The Wnt signaling pathway is uniquely metazoan and used in many processes during development, including the formation of polarity and body axes. In sponges, one of the earliest diverging animal groups, Wnt pathway genes have diverse expression patterns in different groups including along the anterior-posterior axis of two sponge larvae, and in the osculum and ostia of others. Researchers recently studied the function of Wnt signaling and body polarity formation through expression, knockdown, and larval manipulation in several freshwater sponge species.

Sponge Wnts fall into sponge-specific and sponge-class specific subfamilies of Wnt proteins. Notably Wnt genes were not found in RNA seq transcriptomes of the glass sponge Aphrocallistes vastus. Wnt and its signaling genes were expressed in archaeocytes of the mesohyl throughout developing freshwater sponges. Osculum formation was enhanced by GSK3 knockdown, and Wnt antagonists inhibited both osculum development and regeneration. Using dye tracking researchers found that the posterior poles of freshwater sponge larvae give rise to tissue that will form the osculum following metamorphosis.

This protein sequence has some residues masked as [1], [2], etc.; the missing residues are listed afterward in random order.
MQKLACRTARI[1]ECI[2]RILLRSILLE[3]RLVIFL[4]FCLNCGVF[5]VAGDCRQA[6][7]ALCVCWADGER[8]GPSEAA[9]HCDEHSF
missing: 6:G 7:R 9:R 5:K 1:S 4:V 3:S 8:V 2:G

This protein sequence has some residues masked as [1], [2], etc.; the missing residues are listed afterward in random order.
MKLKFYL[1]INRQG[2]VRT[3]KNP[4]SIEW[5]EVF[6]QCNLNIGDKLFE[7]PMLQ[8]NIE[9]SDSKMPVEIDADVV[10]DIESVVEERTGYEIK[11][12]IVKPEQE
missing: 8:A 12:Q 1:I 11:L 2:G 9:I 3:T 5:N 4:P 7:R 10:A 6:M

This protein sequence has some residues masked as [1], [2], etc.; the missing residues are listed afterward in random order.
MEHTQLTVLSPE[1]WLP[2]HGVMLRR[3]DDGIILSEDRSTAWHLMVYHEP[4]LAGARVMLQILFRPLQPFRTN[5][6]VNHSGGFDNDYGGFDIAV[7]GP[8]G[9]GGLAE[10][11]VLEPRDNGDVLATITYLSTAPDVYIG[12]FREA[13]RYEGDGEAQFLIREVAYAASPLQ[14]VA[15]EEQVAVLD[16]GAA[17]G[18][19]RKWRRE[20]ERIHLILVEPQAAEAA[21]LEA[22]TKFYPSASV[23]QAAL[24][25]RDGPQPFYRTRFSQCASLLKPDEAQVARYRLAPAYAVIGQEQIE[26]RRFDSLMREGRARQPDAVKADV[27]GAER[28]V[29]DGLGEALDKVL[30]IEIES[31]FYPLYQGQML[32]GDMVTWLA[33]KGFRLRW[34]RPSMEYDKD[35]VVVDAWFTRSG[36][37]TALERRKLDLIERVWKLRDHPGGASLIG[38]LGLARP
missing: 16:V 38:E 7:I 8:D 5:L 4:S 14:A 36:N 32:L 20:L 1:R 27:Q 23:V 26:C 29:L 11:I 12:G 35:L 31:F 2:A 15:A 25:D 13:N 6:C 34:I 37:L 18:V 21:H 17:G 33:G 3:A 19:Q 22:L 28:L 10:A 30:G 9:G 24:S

Together the data indicate that while components of canonical Wnt signaling may be used in development and maintenance of osculum tissue, it is likely that Wnt signaling itself occurs between individual cells rather than whole tissues or structures in freshwater sponges.


P. J. Windsor Reid, E. Matveev, A. McClymont, D. Posfai, A. L. Hill, S. P. Leys (2018) Wnt signaling and polarity in freshwater sponges BMC Evolutionary Biology doi: 10.1186/s12862-018-1118-0 [article]

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